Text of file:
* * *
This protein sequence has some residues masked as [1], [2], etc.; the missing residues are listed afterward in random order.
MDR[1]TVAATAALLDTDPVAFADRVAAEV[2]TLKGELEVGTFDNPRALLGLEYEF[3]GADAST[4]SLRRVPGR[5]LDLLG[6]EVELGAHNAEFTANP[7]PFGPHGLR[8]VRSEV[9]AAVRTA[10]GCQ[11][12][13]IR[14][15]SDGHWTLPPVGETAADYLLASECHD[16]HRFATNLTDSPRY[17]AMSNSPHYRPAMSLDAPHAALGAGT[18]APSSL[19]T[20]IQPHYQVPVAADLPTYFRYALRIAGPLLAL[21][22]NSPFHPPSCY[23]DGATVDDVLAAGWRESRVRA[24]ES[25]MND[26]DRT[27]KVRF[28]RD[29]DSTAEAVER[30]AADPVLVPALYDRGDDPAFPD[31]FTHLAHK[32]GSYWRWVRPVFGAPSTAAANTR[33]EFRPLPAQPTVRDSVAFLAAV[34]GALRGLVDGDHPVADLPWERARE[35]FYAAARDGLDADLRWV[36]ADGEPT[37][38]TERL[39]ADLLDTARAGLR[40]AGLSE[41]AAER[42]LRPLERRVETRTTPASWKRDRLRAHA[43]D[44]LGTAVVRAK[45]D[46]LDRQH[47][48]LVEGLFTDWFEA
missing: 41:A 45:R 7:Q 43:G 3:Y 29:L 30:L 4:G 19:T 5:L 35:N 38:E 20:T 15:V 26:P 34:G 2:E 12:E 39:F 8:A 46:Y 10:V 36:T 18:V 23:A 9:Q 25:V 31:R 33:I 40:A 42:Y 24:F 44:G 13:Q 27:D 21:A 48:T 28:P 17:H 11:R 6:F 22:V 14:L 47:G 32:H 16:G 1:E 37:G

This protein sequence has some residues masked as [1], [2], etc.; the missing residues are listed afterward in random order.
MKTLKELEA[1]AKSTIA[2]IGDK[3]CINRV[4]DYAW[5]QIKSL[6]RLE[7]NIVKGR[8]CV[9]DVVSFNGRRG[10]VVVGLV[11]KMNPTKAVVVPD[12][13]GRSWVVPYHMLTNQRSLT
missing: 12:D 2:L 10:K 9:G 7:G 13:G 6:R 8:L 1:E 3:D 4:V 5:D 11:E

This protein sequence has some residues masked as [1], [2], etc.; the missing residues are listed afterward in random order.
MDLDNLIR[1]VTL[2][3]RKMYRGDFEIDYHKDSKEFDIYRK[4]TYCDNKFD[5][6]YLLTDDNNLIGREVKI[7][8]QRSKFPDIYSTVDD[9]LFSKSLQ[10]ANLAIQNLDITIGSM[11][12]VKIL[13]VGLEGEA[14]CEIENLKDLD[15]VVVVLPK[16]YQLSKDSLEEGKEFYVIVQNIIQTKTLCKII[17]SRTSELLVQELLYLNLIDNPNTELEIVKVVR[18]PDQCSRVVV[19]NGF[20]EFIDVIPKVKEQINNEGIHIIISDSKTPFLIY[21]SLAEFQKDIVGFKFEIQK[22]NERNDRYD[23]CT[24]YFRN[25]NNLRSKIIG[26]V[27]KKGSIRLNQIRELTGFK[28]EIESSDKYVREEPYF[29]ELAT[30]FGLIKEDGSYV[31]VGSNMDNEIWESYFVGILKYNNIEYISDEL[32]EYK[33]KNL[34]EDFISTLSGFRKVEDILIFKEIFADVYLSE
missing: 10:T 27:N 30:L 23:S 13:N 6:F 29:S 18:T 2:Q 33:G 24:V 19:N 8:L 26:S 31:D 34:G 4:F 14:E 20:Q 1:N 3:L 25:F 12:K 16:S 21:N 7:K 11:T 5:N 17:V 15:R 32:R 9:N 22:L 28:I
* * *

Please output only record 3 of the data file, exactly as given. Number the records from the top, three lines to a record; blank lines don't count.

This protein sequence has some residues masked as [1], [2], etc.; the missing residues are listed afterward in random order.
MDLDNLIR[1]VTL[2][3]RKMYRGDFEIDYHKDSKEFDIYRK[4]TYCDNKFD[5][6]YLLTDDNNLIGREVKI[7][8]QRSKFPDIYSTVDD[9]LFSKSLQ[10]ANLAIQNLDITIGSM[11][12]VKIL[13]VGLEGEA[14]CEIENLKDLD[15]VVVVLPK[16]YQLSKDSLEEGKEFYVIVQNIIQTKTLCKII[17]SRTSELLVQELLYLNLIDNPNTELEIVKVVR[18]PDQCSRVVV[19]NGF[20]EFIDVIPKVKEQINNEGIHIIISDSKTPFLIY[21]SLAEFQKDIVGFKFEIQK[22]NERNDRYD[23]CT[24]YFRN[25]NNLRSKIIG[26]V[27]KKGSIRLNQIRELTGFK[28]EIESSDKYVREEPYF[29]ELAT[30]FGLIKEDGSYV[31]VGSNMDNEIWESYFVGILKYNNIEYISDEL[32]EYK[33]KNL[34]EDFISTLSGFRKVEDILIFKEIFADVYLSE
missing: 10:T 27:N 30:L 23:S 13:N 6:F 29:S 18:T 2:Q 33:G 24:V 19:N 8:L 26:S 31:D 34:G 4:F 14:E 20:Q 1:N 3:L 25:F 12:K 16:S 21:N 7:K 11:T 5:N 17:V 15:R 32:R 9:N 22:L 28:I